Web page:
If you’ve spent 30 minutes trying to research bankruptcy on the internet, odds are you’ve come across at least 30 contradictory pieces of information.
The bald truth is that creditors have plenty of motivation to keep you scared of filing or confused into paralysis.
Your friends may be misinformed or have outdated data.
Below, you’ll find 10 bankruptcy myths that simply aren’t true.
#1 – They got rid of bankruptcy back in 2005.
FALSE. There was a lot of fear, confusion, and trepidation about how the 2005 “reforms” to the bankruptcy code would affect your access to debt relief, but most of those fears never materialized.
It costs a little more and involves more paperwork and skill, but filing bankruptcy still works.
#2 – If I file bankruptcy, it means I’m a failure at life.
NO WAY. The vast majority of bankruptcy filings result from unpredictable crises like losing a job, getting sick or injured, or divorcing.
Bankruptcy is built into our nation’s law to protect you from having your life ruined by debts you can’t pay.
#3 – If I file bankruptcy, I won’t get credit for at least ten years.
WRONG. You can borrow money while in the middle of a Chapter 13 case, and people who file Chapter 7 start receiving credit card offers in the mail just weeks after their discharge.
The truth behind the myth is that the credit bureaus can report a Chapter 7 bankruptcy for ten years – but it by no means shuts down your access to credit.
#4 – I want to file, but my spouse doesn’t. Therefore, I can’t.
FALSE. Your spouse can choose to file a joint case with you. It’s not required.
If only one of you files, it becomes a bit more complicated as you’ll need to figure out which of your property will be included in bankruptcy estate, and which won’t.
#5 – I have a job, so I can’t file for bankruptcy.
FALSE. This myth arose because of the “means test” implemented in the 2005 changes. The means test is supposed to force higher-income filers into Chapter 13, instead of Chapter 7.
The fact is, the only way to qualify for a Chapter 13 repayment plan is to have a job.
#6 – If I file Chapter 13, I have to pay ALL my debts off in full.
FALSE. I’ve seen Chapter 13 repayment plans that range from paying creditors mere pennies on the dollar to plans that pay 100% and every possible variation in between.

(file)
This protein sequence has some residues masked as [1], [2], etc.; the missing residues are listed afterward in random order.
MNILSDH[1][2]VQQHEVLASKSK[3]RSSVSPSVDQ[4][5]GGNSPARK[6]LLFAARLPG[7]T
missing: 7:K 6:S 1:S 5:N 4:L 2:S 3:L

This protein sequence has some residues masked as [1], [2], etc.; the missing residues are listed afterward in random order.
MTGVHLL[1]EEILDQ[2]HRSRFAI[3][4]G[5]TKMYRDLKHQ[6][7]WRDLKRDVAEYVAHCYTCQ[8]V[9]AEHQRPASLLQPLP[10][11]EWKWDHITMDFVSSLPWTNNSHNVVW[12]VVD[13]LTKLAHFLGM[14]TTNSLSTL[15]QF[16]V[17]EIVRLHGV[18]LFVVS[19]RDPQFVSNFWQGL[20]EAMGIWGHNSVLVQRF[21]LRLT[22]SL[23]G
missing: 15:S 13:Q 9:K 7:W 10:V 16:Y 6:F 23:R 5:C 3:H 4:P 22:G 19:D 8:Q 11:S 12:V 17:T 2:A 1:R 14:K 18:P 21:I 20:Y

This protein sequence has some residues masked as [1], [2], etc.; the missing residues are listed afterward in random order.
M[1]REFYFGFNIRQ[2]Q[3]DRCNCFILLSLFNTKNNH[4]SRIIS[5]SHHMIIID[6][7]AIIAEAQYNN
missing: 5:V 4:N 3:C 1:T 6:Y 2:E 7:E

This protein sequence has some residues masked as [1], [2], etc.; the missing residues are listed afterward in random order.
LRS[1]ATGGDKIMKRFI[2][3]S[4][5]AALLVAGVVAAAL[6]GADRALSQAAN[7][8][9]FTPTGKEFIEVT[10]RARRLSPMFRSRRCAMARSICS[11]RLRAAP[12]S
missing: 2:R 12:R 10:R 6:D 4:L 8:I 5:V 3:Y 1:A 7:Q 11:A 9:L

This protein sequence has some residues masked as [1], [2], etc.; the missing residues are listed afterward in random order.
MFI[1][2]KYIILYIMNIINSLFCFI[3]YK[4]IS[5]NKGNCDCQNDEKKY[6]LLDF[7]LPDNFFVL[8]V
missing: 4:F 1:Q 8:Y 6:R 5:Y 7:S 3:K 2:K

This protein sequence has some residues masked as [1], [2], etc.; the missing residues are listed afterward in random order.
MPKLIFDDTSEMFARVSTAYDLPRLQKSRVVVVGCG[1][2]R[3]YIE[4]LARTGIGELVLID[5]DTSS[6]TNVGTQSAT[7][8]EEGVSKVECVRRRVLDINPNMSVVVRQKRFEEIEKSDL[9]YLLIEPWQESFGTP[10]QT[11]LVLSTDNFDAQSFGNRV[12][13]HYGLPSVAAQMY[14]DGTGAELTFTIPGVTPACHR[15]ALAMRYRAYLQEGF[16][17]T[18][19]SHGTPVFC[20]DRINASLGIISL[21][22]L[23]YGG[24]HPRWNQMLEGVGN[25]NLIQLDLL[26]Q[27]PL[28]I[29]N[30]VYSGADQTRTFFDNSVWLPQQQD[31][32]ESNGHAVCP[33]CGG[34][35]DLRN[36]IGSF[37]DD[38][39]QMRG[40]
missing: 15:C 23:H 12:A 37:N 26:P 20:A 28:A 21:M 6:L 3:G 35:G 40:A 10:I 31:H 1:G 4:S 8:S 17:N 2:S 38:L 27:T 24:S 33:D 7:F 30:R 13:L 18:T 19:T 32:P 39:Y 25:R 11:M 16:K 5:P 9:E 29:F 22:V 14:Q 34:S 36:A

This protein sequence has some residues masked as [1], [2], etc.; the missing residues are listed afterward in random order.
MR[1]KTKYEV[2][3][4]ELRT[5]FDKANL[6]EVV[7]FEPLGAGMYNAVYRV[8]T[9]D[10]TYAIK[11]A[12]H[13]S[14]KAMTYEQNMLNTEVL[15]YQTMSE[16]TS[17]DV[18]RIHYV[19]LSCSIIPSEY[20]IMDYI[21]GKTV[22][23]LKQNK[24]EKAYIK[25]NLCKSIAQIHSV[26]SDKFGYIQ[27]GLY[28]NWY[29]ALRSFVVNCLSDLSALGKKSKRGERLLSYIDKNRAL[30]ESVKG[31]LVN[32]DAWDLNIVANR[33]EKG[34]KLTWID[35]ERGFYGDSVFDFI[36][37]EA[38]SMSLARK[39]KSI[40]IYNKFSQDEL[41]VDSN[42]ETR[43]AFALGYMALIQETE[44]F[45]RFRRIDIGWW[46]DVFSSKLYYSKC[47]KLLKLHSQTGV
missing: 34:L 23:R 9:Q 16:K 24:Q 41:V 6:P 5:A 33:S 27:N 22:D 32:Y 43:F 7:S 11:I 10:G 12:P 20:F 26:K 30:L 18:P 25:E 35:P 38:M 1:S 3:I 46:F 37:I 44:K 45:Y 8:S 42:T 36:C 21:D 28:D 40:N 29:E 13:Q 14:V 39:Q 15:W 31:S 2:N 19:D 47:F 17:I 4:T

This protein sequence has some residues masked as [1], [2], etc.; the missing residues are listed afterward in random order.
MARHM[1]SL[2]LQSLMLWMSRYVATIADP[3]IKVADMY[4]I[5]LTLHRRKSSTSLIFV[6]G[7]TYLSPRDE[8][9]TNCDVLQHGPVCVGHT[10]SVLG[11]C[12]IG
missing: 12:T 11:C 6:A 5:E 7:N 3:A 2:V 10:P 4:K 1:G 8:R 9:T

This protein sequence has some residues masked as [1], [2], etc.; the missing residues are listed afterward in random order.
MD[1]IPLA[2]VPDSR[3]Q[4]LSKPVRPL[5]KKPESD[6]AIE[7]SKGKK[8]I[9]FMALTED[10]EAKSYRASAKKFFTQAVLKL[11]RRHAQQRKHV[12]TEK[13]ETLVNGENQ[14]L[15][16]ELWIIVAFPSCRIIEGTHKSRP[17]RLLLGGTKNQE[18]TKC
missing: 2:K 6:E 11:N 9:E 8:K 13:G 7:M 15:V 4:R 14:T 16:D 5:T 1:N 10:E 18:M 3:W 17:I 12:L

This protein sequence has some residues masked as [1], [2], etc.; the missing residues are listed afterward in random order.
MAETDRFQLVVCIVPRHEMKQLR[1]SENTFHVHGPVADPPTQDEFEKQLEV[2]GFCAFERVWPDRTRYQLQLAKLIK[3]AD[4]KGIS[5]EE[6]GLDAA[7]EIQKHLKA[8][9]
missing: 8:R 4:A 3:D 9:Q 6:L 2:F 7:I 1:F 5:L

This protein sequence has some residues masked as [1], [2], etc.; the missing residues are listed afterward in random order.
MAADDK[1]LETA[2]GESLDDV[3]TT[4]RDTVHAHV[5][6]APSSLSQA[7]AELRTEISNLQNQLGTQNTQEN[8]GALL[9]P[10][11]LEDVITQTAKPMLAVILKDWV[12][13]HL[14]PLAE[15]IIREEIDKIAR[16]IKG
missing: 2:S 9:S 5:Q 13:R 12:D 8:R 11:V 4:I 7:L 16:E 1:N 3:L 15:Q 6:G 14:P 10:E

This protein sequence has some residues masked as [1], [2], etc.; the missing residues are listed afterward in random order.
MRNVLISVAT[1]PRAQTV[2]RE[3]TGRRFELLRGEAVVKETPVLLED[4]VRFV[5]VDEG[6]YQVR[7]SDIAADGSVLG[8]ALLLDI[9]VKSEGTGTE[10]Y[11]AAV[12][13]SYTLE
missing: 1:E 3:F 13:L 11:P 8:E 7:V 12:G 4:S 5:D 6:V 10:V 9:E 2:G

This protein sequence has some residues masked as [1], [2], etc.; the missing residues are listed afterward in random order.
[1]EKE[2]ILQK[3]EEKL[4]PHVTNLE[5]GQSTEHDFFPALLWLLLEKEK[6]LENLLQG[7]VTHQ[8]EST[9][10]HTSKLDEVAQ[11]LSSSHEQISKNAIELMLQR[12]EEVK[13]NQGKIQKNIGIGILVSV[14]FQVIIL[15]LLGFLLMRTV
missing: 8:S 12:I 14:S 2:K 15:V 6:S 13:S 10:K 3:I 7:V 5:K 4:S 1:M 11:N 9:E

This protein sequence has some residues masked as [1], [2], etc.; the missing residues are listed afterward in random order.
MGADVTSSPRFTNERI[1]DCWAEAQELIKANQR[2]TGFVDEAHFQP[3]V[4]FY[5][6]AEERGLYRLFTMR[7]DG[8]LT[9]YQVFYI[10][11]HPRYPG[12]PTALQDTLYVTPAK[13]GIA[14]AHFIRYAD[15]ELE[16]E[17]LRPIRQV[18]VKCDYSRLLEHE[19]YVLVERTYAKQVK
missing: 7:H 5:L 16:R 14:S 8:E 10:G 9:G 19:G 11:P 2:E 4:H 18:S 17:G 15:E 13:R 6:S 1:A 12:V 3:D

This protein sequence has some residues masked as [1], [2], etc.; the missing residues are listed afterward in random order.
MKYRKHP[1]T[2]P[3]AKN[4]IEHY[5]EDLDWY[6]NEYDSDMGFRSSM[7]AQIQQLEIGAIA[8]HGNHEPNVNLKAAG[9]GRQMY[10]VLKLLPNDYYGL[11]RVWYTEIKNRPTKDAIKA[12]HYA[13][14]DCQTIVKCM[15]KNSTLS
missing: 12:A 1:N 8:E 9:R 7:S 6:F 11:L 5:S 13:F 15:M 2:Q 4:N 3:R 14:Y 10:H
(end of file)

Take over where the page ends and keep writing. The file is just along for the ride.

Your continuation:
The amount you end up paying in Chapter 13 is very individualized, based upon your disposable income (not as easy to calculate as it looks), the value of any non-exempt assets, and the total amount of priority debts (like taxes and child support) you may have.
#7 – I can’t get rid of these medical bills in bankruptcy.
FALSE. Almost all unsecured debts, such as credit cards, personal loans, and medical bills, are dischargeable in bankruptcy.
#8 – If I file bankruptcy, I’m shifting the burden to society.
NOT REALLY. Credit card issuers are some of the most profitable businesses in the world, despite the small percentage of the debtors they carry who end up getting bankruptcy discharges. Those profitable businesses also receive a tax deduction from the IRS for your discharged debt.
#9 – If I file bankruptcy, I’ll lose everything I own!
INCORRECT. Almost all bankruptcy cases filed by individuals are classified as “no asset” cases, in which the debtor can end up keeping everything they own. That’s because you can file exemptions on certain types of property that you want to keep.
Not only that, assets like retirement funds are protected from creditors in a bankruptcy.
#10 – I don’t have enough debt to qualify for bankruptcy.
INCORRECT. There is no minimum amount of debt listed in the bankruptcy code.
If your debt load appears to be more than you are able to pay, you can choose bankruptcy if it turns out to be a wise choice. An experienced bankruptcy attorney can help you make this call.
I’m seeing the possibilities now. Who can I talk to?
It’s free to chat with me about your options – you can call or text me at 215.551.7109, or drop me a line.